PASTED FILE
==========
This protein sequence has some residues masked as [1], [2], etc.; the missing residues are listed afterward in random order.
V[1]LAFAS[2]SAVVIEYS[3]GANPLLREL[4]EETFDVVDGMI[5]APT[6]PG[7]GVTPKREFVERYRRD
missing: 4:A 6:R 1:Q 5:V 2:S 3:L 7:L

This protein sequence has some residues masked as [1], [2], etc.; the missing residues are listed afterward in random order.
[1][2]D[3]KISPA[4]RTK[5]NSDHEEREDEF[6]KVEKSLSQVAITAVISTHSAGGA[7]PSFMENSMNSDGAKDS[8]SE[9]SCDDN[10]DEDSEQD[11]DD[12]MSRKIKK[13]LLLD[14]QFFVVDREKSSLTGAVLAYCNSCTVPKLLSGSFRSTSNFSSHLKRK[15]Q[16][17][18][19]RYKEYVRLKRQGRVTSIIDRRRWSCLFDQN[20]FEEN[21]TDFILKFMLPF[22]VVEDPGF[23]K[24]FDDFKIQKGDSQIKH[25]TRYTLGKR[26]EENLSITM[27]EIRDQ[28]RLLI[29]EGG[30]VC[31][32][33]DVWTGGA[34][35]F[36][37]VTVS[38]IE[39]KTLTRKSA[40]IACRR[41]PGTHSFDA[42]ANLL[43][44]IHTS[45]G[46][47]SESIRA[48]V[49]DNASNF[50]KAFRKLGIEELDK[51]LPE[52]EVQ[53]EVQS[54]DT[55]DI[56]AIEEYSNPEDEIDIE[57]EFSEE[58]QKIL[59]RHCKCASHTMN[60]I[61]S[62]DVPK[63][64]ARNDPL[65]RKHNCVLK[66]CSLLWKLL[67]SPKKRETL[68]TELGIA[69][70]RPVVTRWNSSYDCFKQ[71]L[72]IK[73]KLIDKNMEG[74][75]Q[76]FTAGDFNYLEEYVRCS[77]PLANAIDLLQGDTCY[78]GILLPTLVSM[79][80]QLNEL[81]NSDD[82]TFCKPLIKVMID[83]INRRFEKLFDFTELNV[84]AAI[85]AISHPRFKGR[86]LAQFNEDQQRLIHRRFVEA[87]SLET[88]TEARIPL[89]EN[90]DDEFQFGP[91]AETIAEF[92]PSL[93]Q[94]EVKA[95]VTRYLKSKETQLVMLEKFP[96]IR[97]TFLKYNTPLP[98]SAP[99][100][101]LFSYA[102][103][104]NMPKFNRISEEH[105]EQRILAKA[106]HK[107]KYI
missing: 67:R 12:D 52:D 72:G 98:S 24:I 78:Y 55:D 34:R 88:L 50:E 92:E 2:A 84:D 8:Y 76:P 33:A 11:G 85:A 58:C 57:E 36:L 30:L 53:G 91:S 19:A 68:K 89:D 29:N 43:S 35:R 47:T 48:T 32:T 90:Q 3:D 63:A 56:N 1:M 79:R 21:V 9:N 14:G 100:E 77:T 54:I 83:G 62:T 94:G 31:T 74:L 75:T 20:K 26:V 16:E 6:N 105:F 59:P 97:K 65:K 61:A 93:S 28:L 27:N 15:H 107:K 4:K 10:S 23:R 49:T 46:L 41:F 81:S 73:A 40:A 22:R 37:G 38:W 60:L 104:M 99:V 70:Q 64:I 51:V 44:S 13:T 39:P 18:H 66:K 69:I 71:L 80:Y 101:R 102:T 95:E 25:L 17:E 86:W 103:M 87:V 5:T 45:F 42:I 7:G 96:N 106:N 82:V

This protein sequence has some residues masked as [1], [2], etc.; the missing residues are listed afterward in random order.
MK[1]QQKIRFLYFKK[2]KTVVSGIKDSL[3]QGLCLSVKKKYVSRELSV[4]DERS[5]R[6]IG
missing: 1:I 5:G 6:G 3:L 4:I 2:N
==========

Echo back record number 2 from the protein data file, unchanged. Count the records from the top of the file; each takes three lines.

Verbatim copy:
This protein sequence has some residues masked as [1], [2], etc.; the missing residues are listed afterward in random order.
[1][2]D[3]KISPA[4]RTK[5]NSDHEEREDEF[6]KVEKSLSQVAITAVISTHSAGGA[7]PSFMENSMNSDGAKDS[8]SE[9]SCDDN[10]DEDSEQD[11]DD[12]MSRKIKK[13]LLLD[14]QFFVVDREKSSLTGAVLAYCNSCTVPKLLSGSFRSTSNFSSHLKRK[15]Q[16][17][18][19]RYKEYVRLKRQGRVTSIIDRRRWSCLFDQN[20]FEEN[21]TDFILKFMLPF[22]VVEDPGF[23]K[24]FDDFKIQKGDSQIKH[25]TRYTLGKR[26]EENLSITM[27]EIRDQ[28]RLLI[29]EGG[30]VC[31][32][33]DVWTGGA[34][35]F[36][37]VTVS[38]IE[39]KTLTRKSA[40]IACRR[41]PGTHSFDA[42]ANLL[43][44]IHTS[45]G[46][47]SESIRA[48]V[49]DNASNF[50]KAFRKLGIEELDK[51]LPE[52]EVQ[53]EVQS[54]DT[55]DI[56]AIEEYSNPEDEIDIE[57]EFSEE[58]QKIL[59]RHCKCASHTMN[60]I[61]S[62]DVPK[63][64]ARNDPL[65]RKHNCVLK[66]CSLLWKLL[67]SPKKRETL[68]TELGIA[69][70]RPVVTRWNSSYDCFKQ[71]L[72]IK[73]KLIDKNMEG[74][75]Q[76]FTAGDFNYLEEYVRCS[77]PLANAIDLLQGDTCY[78]GILLPTLVSM[79][80]QLNEL[81]NSDD[82]TFCKPLIKVMID[83]INRRFEKLFDFTELNV[84]AAI[85]AISHPRFKGR[86]LAQFNEDQQRLIHRRFVEA[87]SLET[88]TEARIPL[89]EN[90]DDEFQFGP[91]AETIAEF[92]PSL[93]Q[94]EVKA[95]VTRYLKSKETQLVMLEKFP[96]IR[97]TFLKYNTPLP[98]SAP[99][100][101]LFSYA[102][103][104]NMPKFNRISEEH[105]EQRILAKA[106]HK[107]KYI
missing: 67:R 12:D 52:D 72:G 98:S 24:I 78:Y 55:D 34:R 88:L 50:E 92:E 2:A 84:D 8:Y 76:P 33:A 11:G 85:A 58:C 57:E 36:L 30:L 53:G 91:S 19:A 68:K 89:D 29:N 43:S 35:R 47:T 48:T 32:T 90:Q 3:D 63:A 56:N 1:M 79:R 21:V 9:N 14:G 100:E 77:T 54:I 83:G 62:T 94:G 31:T 74:L 75:T 20:K 26:V 16:E 6:N 105:F 59:P 97:K 65:K 61:A 93:S 28:L 27:N 15:H 107:K 4:K 10:S 23:R 49:T 46:L 41:F 81:S 73:A 40:A 22:R 37:G 38:W 60:L 104:M 99:V 70:Q 64:I 51:V 44:S 13:T 39:P 18:H 66:K 69:I 71:L 80:Y 101:R 102:T 95:E 25:L 17:E 86:W 103:M 87:V 5:T 45:F 42:I 7:G 96:N 106:N 82:V